In his maiden lecture, the VC mentioned above called for his university’s academics to work ‘collaboratively’ with Australian academics and also pushes for ‘linkages with local universities’. Why? Because he sees this as a means to access local government research funds, funds from private companies and international funds that may be available to distinguished local universities and then share the loot with Australia and get due credit. Of course, the Australian university couldn't care less as long as a fat stream of money flows into its cash-strapped coffers. To a question of when Australia is going to send money due to international publications by local academics (in Australian universities, a set amount of money is provided when the staff publishes in approved international journals), this man refused to pursue the matter. He must be asked to issue a public statement on this money owed to the Malaysian campus and a deadline of when the money will be forthcoming.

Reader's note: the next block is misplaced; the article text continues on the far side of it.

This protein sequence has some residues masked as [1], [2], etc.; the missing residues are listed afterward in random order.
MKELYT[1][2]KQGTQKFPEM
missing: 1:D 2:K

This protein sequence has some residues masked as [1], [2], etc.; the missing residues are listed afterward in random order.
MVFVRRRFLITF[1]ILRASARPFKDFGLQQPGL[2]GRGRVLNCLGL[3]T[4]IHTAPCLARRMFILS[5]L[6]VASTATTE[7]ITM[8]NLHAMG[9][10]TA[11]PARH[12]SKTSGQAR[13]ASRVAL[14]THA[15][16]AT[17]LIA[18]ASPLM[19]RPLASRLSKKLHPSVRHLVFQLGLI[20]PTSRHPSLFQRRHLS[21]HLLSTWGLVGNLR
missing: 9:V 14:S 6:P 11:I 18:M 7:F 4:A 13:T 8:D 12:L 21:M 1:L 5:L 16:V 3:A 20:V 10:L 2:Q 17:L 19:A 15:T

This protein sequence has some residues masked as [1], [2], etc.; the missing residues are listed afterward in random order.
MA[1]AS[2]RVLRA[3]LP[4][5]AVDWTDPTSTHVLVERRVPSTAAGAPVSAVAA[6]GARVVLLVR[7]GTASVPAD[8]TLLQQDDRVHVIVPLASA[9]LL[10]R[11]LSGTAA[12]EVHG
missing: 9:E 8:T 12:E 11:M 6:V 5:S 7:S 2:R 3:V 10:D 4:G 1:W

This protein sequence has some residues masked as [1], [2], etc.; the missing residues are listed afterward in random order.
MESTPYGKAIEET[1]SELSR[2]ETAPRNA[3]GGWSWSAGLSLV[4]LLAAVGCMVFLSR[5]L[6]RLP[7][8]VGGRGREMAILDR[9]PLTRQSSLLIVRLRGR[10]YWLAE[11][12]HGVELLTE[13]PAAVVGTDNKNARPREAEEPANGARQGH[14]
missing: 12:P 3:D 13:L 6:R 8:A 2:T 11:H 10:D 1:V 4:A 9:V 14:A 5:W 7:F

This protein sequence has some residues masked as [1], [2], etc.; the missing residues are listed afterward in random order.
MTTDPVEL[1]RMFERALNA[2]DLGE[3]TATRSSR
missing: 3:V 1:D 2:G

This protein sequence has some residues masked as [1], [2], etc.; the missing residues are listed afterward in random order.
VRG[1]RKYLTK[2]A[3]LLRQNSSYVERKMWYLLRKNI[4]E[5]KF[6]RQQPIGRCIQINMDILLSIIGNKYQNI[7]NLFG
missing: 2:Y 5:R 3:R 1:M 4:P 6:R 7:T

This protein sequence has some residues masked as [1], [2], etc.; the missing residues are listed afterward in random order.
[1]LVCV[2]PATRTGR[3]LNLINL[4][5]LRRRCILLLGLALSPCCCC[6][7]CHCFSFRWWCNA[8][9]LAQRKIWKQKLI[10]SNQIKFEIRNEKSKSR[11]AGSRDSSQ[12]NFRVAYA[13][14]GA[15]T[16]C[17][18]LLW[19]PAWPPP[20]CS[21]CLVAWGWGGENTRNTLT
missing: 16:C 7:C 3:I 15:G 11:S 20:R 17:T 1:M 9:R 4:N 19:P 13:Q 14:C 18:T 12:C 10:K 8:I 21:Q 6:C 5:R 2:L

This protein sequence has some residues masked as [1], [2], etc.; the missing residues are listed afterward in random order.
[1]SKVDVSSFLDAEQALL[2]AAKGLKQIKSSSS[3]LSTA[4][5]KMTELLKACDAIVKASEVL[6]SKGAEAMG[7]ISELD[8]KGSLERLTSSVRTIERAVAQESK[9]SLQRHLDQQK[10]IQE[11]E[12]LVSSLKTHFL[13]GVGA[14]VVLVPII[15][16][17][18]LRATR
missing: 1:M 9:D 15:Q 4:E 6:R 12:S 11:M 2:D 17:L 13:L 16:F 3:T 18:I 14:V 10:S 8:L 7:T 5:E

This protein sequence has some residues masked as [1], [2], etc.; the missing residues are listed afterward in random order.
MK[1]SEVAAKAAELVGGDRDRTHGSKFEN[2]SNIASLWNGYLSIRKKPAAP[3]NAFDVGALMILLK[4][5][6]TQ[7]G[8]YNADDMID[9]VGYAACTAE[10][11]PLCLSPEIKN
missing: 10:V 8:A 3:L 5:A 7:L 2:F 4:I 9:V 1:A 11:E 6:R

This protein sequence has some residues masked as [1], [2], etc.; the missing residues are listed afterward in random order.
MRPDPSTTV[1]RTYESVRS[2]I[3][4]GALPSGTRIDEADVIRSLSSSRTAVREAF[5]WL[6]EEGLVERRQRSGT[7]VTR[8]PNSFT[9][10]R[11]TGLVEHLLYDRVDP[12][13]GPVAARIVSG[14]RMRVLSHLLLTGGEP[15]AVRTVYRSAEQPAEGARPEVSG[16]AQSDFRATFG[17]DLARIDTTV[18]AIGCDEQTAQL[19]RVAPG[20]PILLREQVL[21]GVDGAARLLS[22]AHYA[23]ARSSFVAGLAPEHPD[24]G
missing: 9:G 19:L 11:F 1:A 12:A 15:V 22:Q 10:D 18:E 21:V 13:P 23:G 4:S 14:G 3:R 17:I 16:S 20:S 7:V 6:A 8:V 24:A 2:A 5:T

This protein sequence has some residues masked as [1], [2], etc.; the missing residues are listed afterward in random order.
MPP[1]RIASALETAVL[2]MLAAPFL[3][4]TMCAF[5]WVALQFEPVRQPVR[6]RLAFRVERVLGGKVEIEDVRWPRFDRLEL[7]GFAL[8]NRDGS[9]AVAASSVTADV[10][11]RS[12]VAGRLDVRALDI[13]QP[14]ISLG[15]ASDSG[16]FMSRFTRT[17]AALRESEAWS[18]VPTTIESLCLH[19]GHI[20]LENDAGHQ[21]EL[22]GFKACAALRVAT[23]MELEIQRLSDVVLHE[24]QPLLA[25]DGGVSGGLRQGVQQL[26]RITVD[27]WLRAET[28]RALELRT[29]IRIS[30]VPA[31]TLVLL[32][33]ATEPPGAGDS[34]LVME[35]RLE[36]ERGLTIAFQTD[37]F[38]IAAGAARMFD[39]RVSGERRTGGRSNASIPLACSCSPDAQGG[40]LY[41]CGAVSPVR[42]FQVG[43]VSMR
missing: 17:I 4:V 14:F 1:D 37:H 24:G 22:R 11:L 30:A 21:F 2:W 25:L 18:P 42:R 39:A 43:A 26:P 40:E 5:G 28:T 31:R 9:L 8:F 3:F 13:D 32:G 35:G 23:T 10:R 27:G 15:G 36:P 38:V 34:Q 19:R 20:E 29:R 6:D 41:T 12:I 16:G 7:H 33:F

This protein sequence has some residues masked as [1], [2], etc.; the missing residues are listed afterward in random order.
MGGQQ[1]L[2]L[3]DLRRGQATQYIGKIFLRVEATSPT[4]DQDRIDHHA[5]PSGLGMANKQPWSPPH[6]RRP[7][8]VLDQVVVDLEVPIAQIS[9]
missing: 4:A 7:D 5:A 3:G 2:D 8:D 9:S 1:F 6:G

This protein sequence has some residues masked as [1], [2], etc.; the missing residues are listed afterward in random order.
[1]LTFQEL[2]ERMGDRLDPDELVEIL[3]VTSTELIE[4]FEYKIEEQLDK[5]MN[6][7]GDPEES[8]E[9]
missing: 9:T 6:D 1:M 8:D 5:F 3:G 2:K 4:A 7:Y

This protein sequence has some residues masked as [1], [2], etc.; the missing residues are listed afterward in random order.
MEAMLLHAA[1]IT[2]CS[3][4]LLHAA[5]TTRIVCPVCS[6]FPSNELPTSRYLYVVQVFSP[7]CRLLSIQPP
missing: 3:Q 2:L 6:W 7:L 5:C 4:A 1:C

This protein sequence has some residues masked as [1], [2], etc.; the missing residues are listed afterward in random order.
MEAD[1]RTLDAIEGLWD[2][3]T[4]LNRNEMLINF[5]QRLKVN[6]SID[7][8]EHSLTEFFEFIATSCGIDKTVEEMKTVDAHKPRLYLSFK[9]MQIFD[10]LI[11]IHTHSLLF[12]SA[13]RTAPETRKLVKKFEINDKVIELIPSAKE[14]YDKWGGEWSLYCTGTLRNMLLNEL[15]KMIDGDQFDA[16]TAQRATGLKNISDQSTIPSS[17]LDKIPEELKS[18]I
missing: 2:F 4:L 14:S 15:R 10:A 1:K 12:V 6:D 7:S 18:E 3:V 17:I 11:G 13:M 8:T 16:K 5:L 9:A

To stop this rot, the Malaysian government should immediately revamp its policy on foreign professors at branch campuses - these professors should be required to bring in research money from international research funds (as should befit a ‘professor’) and only play mentoring roles to locals. Mosti should never allow these foreigners of foreign branch campuses to register in their database; they must only be able to collaborate with special permission. In such collaborations, top-level journal publications must be mandatory - otherwise, they get away with dismal work that can easily be accomplished by anyone. In short, not addressing this situation leads to theft of local research funds to foreign shores in the name of ‘education’.